Business opposition to school renewed

Charles Street location could endanger students, renewal plan, group says

March 05, 2002|By Liz Bowie and Erika Niedowski | Liz Bowie and Erika Niedowski,SUN STAFF

A group of businesses renewed yesterday their opposition to a small, public high school that would open in Charles Plaza next fall -- even as Mayor Martin O'Malley said he believes the school system should continue to seek alternatives to the location approved by the board last week.

The statement delivered to the mayor and school officials by nearby businesses says the school would have a negative impact on efforts by the city to revitalize a key downtown artery.

"Such a facility at this location is not only harmful to the city in achieving its goal of rescuing Charles Street from decline, but could prove harmful to students as well," the statement said.

The group -- including Baltimore Gas and Electric Co., Harbor Bank, the Kornblatt Co., the law offices of Peter G. Angelos, the Raddison Hotel, Tremont Plaza Hotel, Wyndham Hotel and the Harry and Jeanette Weinberg Foundation -- believes it is dangerous for students to cross the congested intersection at Saratoga and Charles streets.

O'Malley, while supporting the concept of a downtown high school, said there may be problems in renovating the Charles Plaza building and getting state school board support for the project.

"I think a downtown finance academy is a terrific idea," said O'Malley of one program that would be offered at the high school. "Exactly where it gets sited is an open question to me."

The mayor said he had an agreement with schools chief Carmen V. Russo to continue looking at alternative locations. And O'Malley said he believes the school system could have done a better job of talking with prospective neighbors before voting on the proposal.

Last week, Baltimore's school board approved a 12-year lease with Southern Management Corp. to locate a high school on the second floor of Charles Plaza, adjacent to Charles Towers. The school would have two academies -- one for finance and another for travel and tourism -- and would open in September with 80 to 90 freshmen.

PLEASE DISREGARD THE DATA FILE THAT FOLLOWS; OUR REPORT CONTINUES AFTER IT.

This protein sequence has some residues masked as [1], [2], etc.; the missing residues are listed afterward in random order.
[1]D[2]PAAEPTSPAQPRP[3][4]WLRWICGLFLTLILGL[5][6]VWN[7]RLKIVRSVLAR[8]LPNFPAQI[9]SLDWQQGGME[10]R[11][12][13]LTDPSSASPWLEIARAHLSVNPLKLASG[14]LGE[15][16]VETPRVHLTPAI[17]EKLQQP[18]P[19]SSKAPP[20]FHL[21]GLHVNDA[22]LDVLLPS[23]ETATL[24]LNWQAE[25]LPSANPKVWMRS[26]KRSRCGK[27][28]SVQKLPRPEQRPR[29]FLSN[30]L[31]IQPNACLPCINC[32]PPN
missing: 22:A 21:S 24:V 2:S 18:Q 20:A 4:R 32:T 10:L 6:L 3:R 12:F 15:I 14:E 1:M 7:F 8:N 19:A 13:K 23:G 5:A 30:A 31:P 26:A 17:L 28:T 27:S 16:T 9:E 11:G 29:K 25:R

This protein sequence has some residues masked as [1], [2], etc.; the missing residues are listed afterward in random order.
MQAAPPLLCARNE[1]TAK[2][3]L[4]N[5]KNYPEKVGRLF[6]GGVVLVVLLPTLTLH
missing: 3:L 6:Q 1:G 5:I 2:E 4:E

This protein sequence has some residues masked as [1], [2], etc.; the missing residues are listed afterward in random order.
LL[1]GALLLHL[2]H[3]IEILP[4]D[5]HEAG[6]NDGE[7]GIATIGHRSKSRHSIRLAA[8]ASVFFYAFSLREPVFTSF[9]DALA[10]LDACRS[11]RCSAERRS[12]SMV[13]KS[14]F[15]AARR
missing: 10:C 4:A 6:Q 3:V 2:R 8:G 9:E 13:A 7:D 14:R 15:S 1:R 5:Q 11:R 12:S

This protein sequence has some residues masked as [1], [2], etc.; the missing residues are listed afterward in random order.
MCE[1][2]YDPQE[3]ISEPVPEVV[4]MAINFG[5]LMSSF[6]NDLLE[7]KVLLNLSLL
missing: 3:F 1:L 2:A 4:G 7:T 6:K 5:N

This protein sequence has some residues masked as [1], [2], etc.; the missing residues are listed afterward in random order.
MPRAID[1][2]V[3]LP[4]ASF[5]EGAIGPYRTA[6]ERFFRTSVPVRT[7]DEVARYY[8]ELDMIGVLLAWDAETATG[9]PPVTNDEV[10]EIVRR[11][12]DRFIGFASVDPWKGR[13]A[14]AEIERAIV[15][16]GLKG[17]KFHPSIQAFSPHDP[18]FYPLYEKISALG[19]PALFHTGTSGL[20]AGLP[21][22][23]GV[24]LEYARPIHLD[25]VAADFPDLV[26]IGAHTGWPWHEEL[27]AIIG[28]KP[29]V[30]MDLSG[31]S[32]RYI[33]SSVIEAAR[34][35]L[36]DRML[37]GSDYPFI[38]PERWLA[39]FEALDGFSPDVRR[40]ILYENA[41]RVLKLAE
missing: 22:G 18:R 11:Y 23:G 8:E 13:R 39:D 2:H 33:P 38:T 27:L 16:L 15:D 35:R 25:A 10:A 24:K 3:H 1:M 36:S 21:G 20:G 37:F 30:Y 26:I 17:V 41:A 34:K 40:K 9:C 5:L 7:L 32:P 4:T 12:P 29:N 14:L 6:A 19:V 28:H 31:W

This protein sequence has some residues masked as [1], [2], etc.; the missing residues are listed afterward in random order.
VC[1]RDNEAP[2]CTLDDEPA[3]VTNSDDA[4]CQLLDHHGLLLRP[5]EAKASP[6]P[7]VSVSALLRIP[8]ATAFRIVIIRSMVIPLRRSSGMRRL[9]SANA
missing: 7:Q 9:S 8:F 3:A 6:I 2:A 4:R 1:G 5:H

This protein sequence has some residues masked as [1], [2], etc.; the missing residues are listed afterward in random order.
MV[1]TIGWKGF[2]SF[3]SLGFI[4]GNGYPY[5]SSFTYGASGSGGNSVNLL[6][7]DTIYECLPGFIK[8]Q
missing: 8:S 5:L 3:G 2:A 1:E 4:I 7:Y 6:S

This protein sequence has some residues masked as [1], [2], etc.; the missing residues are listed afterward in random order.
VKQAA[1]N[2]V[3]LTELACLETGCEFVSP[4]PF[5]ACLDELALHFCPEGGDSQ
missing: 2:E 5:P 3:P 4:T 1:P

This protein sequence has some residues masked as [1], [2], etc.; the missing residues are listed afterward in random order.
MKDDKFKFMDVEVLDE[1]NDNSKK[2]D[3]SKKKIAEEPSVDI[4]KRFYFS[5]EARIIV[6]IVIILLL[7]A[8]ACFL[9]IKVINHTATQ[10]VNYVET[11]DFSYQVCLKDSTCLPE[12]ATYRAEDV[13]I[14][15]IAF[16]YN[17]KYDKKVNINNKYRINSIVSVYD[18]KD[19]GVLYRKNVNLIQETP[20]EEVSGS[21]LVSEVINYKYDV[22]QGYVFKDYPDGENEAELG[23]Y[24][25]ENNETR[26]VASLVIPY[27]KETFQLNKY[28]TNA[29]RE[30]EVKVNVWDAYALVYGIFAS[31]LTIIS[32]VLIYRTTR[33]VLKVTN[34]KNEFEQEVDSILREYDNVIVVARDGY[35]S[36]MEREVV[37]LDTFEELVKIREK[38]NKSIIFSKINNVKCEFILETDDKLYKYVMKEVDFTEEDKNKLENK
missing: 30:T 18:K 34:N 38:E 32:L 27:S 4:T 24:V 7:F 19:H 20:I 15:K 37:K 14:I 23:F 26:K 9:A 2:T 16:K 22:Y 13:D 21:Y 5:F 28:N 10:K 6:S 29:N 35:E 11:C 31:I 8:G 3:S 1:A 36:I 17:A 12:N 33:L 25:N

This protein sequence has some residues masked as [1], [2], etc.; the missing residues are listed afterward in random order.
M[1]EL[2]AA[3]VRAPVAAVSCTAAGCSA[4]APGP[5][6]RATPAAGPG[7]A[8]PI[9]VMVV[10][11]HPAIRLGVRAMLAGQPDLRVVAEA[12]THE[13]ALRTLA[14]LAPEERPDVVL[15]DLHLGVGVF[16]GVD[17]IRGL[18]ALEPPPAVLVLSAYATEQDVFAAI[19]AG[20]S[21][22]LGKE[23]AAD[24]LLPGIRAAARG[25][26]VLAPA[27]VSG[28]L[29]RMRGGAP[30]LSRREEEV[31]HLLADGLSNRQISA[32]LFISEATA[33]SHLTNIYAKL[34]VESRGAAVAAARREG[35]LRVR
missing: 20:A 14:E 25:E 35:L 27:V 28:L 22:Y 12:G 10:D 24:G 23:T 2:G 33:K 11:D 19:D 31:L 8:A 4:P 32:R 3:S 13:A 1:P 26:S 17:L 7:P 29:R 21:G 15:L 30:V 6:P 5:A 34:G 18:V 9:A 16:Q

Initial criticism of the proposal by the Downtown Partnership of Baltimore dissolved recently after school officials clarified issues, including student transportation, and reduced the number of students to 350, instead of 500, when the school is at full capacity in a few years.

Yesterday's protest came from businesses close to where the school would be.

"If you took a site plan out you would see the amount of space that is physically available for the children to get out of the school is unbelievably small. It is just impossible in my view to be able to control that many teen-agers in that tiny little space," said Betty Jean Murphy, principal in Savannah Development Corp., which converted the northwest corner of Saratoga and Charles into apartments.

The group said it supports the concept of a downtown high school and would work with the school system to find another location.

"We're not trying to be obstructionist in this effort," said Tom Marudas, assistant to Peter G. Angelos. "In fact, we have made it clear in our statement and in public hearings that we're very supportive of this concept and that is has a lot of merit."

Marudas said that the stance taken by the executive committee of the Downtown Partnership is "not representative of the corporations and businesses and residential developments immediately affected by the project."

The school system did not respond to the group's specific complaints yesterday.

"The board has acted; we don't see a need to comment at this time," said Edie M. House, school system director of communications.

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